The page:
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Nostalgia and nightmares

Dreams frontman Nick Wold on Nirvana, Duran Duran and Charles Manson


The Brooklyn band's been drawing attention since day one. - CARRA ROBBINS
  • Carra Robbins
  • The Brooklyn band's been drawing attention since day one.

Dreamers are nothing if not crafty.

The fledgling Brooklyn band — whose recombinant pop sound draws upon '90s grunge, '80s new wave, '70s power pop and '60s British Invasion groups — has already earned considerable alt-radio airplay as well as critical acclaim from Spin, Alternative Press and NOISEY.

Last week, Entertainment Weekly debuted the video for the group's "Shooting Shadows" single. All of this on the strength of just one EP and a couple of singles.

The band also boasts an epilepsy-inducing website that includes a tongue-in-cheek Anonymous-style manifesto ("We are boundless. We are enchanted. We are asleep to the waking world.") as well as a standing invitation for fans to send in their dreams.

"Their dreams are usually more David Lynch than Disney," admits frontman Nick Wold, who's just fine with that. "I remember we got one in which this girl said that she murdered us in her dream. And she wanted to apologize for it. We forgave her."

This summer, the group spent more than a month at Sound City — the legendary L.A. studio that's the subject of a 2014 documentary by Dave Grohl — recording their upcoming full-length debut, This Album Does Not Exist. Now they're out enjoying the pleasures of life on the road, including having their van broken into earlier this week in Columbus, Ohio.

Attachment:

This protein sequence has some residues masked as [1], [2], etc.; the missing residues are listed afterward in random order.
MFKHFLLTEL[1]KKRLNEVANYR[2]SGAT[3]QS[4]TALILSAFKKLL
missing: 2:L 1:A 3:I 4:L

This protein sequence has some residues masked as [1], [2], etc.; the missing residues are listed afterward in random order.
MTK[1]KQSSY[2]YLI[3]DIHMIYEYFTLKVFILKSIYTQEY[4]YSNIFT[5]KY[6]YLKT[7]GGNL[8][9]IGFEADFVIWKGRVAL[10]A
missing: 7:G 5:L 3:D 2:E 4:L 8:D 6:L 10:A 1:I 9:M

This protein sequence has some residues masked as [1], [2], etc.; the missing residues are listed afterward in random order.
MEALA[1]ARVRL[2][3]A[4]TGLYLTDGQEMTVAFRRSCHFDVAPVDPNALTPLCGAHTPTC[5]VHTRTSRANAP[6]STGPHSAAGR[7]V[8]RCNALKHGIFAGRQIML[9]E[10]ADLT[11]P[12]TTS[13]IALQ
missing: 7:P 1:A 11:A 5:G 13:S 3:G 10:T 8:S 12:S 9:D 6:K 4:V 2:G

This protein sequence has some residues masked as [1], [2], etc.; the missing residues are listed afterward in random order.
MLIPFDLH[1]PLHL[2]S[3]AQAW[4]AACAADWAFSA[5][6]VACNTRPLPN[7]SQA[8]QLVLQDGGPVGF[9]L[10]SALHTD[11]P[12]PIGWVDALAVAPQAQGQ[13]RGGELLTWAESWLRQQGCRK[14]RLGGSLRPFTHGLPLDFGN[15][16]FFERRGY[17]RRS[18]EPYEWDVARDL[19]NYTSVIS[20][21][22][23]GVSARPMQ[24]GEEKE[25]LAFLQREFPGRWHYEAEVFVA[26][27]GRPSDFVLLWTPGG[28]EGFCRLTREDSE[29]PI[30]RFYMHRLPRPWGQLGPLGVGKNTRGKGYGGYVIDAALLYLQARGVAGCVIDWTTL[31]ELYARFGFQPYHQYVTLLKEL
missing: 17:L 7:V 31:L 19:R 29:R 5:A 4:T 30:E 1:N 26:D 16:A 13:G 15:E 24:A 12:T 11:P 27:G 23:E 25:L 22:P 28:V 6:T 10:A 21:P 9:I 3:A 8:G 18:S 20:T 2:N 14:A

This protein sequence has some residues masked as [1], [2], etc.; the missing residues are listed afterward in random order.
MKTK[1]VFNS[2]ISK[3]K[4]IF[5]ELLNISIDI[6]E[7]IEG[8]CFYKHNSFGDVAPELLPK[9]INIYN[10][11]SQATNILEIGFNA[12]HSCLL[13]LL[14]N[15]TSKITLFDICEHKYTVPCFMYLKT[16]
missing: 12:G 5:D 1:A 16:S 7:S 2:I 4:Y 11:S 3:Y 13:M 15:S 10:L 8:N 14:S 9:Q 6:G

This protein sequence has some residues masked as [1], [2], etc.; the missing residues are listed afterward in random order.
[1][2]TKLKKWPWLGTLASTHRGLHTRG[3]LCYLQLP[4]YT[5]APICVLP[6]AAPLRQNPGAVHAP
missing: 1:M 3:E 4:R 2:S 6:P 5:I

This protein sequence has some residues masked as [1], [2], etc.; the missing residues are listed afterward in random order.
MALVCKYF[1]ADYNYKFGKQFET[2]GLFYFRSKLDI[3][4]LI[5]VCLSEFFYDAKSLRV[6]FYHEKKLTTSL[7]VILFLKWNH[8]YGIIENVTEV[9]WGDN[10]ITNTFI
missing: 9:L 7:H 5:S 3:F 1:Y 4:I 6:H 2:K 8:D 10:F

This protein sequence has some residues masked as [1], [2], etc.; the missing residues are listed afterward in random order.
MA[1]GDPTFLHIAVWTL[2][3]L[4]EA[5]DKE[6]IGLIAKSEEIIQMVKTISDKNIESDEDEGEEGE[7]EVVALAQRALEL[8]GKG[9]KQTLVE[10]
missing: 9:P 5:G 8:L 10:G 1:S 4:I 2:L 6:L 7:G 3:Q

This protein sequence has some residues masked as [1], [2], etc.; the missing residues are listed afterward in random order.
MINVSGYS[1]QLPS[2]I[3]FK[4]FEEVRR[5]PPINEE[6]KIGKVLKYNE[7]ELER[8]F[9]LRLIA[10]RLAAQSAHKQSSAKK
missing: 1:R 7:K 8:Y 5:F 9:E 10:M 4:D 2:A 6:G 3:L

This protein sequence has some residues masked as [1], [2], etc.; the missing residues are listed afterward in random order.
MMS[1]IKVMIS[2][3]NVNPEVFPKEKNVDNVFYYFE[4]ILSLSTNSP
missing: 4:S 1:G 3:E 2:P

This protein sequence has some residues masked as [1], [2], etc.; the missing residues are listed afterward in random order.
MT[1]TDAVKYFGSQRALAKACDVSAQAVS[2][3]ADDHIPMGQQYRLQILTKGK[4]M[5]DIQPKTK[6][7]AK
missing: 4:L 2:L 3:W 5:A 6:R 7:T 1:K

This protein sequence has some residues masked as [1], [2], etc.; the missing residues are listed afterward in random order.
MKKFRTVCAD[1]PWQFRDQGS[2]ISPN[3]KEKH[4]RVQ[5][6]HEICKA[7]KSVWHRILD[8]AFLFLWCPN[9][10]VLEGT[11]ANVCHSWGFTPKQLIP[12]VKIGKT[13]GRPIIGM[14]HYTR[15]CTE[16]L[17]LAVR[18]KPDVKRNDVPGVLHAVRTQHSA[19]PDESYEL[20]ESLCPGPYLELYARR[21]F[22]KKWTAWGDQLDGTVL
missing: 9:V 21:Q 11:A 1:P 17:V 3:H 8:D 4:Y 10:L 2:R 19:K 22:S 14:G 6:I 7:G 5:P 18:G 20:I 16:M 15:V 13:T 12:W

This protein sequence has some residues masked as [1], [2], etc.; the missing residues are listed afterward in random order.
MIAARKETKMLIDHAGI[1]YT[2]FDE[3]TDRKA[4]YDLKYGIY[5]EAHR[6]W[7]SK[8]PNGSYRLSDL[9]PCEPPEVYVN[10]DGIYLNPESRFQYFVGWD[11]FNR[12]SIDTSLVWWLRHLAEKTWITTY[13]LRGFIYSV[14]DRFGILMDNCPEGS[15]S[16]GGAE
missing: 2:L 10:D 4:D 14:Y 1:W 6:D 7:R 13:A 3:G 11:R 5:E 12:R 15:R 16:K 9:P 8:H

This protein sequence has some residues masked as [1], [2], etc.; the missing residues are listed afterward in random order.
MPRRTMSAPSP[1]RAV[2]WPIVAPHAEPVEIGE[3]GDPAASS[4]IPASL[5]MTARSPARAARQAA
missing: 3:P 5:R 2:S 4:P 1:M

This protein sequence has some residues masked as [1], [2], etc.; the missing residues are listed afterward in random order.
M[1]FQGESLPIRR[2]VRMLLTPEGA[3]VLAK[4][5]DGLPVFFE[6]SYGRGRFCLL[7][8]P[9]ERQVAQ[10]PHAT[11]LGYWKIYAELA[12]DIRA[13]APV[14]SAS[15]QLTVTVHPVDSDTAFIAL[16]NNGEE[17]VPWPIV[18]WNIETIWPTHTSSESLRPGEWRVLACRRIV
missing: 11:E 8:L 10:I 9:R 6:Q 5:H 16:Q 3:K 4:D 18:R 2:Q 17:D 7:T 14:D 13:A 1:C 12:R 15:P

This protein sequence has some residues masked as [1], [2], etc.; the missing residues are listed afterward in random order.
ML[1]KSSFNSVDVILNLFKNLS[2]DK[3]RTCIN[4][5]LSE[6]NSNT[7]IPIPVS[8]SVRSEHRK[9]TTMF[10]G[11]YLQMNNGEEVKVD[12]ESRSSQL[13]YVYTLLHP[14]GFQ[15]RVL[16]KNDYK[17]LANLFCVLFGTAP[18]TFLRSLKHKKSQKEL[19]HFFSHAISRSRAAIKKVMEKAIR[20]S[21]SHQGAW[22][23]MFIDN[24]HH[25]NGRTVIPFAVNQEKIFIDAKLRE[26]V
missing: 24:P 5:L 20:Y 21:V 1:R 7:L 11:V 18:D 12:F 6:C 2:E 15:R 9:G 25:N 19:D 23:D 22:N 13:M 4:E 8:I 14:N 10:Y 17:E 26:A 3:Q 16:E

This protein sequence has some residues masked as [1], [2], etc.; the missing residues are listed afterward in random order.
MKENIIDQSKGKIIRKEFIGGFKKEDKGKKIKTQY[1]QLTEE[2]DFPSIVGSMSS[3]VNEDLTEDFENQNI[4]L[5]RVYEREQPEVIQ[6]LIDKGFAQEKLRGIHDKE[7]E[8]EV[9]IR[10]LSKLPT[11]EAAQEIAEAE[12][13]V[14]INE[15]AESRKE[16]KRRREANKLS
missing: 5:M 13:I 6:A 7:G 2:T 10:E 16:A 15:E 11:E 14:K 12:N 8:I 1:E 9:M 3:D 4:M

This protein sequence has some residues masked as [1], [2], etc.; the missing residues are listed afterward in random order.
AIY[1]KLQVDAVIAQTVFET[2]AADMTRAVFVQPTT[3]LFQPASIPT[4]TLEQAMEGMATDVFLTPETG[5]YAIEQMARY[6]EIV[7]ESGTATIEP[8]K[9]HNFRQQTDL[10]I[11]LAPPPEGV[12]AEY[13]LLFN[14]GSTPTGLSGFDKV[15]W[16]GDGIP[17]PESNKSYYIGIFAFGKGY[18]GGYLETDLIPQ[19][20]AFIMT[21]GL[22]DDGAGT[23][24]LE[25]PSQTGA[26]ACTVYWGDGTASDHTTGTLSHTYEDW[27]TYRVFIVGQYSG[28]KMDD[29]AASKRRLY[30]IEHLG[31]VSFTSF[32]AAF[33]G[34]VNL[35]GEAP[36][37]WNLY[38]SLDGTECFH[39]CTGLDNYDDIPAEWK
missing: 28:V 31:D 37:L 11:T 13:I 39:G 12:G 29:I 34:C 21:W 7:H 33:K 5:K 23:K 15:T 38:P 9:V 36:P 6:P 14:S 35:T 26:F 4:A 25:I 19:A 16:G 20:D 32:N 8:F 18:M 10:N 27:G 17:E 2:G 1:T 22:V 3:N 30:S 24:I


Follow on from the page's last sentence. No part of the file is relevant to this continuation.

While Dreamers are currently a trio (with Jacob Wick on drums and Marc Nelson on bass and synths), singer-guitarist Wold is hoping to add a fourth member down the road. That way, they'll be able to fully represent the arpeggiated keyboards and electronic rhythms that have earned them comparisons to Duran Duran and other '80s acts.

"I feel like the Duran Duran thing has been the focus for a lot of bands in New York these last few years," says Wold. "There's been a big '80s retro new wave fascination, which has never been our main focus. But I think we kind of soaked it up."

You can also hear hints of Roy Orbison and The Beatles in the chorus to last year's "Wolves" single, as well as the influence of Kurt Cobain and his Nirvana bandmates, who recorded Nevermind at Sound City.

"When I was a kid, I had a poster of Kurt recording that album in that room," he recalls. "It's this big cavernous room, and the drum sound was amazing. It turned out we recorded with the same snare drum that was on the Nevermind album, which I didn't even know until after we were done and the engineer just kind of dropped that fact. We were just amazingly stoked to be there."

And what about Charles Manson, who recorded at Sound City just months before his cult's killing spree? Was his spirit hanging out there as well?

"Yeah, Charles Manson in Studio B," laughs Wold. "They don't like to talk about that much."

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